Mobile: DevOps for IT shops. Minus the upheaval

First step on a thousand-mile journey

For those languishing in the doldrums of traditional IT, DevOps-style development offers hope. Or would, if you weren’t too scared to try it.

After all, as I’ve recently noted, there are all sorts of reasons to run screaming from DevOps. Your company is regulated! Your CIO is a jerk! Only startups can operate like that! None of these are true (except the one about your CIO – they are really are a jerk), but they persist.

That is, until you try to build a mobile app. Mobile apps, declares former Netflix cloud chief (and current venture capital sugar daddy) Adrian Cockcroft: “Often lead the change” to embrace DevOps. Even so, don’t expect a quick shift to DevOps nirvana: DevOps necessitates a reorg, which can take six to 12 months.

How’s that for agile?

Your culture stinks

The average IT department can be pretty hidebound. It’s not that they’re bad people. Instead, as Puppet Labs founder Luke Kanies reasons: “The biggest barrier I see is the individuals. [They don’t know how to do [DevOps], and [are] afraid of change.”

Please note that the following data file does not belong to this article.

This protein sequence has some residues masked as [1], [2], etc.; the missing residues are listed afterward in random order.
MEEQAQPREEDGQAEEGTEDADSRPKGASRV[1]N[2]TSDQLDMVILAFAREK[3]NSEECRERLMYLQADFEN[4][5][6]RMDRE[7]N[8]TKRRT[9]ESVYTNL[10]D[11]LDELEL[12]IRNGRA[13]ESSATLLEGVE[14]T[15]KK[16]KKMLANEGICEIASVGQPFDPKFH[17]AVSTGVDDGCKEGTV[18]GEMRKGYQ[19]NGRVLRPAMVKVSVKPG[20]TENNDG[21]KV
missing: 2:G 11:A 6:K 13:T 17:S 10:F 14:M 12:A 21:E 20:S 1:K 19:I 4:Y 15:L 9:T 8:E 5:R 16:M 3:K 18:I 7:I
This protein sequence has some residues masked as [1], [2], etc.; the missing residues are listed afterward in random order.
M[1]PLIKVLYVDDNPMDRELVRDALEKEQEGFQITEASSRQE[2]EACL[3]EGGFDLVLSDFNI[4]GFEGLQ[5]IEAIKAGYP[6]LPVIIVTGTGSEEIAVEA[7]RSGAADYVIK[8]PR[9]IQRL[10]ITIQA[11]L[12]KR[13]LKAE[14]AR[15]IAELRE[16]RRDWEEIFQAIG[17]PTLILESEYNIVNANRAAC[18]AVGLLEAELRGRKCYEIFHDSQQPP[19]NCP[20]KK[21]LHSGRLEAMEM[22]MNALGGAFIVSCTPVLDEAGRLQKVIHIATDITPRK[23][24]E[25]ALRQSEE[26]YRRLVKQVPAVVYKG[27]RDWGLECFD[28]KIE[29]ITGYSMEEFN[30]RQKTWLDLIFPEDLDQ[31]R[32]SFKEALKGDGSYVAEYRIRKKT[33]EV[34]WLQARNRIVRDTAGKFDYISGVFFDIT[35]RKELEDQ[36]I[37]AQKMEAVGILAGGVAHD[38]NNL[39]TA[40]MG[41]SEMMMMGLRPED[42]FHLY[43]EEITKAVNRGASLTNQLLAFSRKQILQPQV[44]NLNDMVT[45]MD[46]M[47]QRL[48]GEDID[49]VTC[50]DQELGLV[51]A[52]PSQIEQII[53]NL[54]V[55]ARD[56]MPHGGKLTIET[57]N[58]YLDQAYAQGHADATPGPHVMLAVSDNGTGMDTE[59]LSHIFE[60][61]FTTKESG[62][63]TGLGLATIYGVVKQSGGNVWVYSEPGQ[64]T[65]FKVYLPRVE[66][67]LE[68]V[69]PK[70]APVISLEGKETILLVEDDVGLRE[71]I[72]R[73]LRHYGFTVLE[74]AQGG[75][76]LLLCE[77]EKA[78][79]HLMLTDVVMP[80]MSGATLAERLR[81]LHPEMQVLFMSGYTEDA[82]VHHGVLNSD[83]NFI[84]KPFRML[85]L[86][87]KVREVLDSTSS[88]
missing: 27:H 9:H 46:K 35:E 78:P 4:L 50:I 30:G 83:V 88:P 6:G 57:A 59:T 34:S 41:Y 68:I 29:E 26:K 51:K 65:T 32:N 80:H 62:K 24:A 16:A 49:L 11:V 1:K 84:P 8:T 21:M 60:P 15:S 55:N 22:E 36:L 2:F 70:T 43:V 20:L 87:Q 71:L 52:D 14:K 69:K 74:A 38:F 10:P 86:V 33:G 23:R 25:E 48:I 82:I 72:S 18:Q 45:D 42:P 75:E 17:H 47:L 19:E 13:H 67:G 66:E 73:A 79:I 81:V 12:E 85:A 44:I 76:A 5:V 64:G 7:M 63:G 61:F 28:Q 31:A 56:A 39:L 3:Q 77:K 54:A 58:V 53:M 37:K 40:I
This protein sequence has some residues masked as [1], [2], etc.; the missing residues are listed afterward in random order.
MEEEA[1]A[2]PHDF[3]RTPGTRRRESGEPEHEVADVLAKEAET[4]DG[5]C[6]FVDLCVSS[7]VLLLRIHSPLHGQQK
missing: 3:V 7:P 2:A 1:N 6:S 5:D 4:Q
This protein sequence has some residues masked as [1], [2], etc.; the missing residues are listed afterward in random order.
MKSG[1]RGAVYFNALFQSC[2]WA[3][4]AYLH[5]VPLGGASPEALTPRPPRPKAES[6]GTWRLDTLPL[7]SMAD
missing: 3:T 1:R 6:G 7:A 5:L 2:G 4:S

Even as developers route around IT to deploy apps to public cloud services like Amazon Web Services and Microsoft Azure, IT continues to try to slow things down by layering cloud computing with private cloud inertia. As David Linthicum puts it: “While public clouds provide this instant-provisioning capability, private clouds still run on traditional ‘owned’ hardware systems that you have to buy, install, and maintain.”

We shouldn’t be surprised, therefore, that sometimes IT is most innovative in coming up with excuses as to why it can’t be more agile. Such myths are pretty easy to rubbish, yet they persist because, well, change is hard.

Of course, so is bankruptcy.

As Creative Destruction author Richard Foster notes: “Of the Fortune 500 companies in 1955, 87 per cent are gone. In 1958, the Fortune 500 tenure was 61 years; now it’s only 18 years.” Those companies evaporate as they struggle to keep pace with industry changes. Much of “keeping pace” ultimately comes down to their speed of development.

Mobile blessings from the sky

So what’s the best way to “be the DevOps change you wish to see in the world,” and dramatically increase the pace of development? According to Cockcroft, you could do worse than to build a mobile app, which also happens to be where 451 Research analyst Donnie Berkholz advises DevOps-hungry enterprises to start.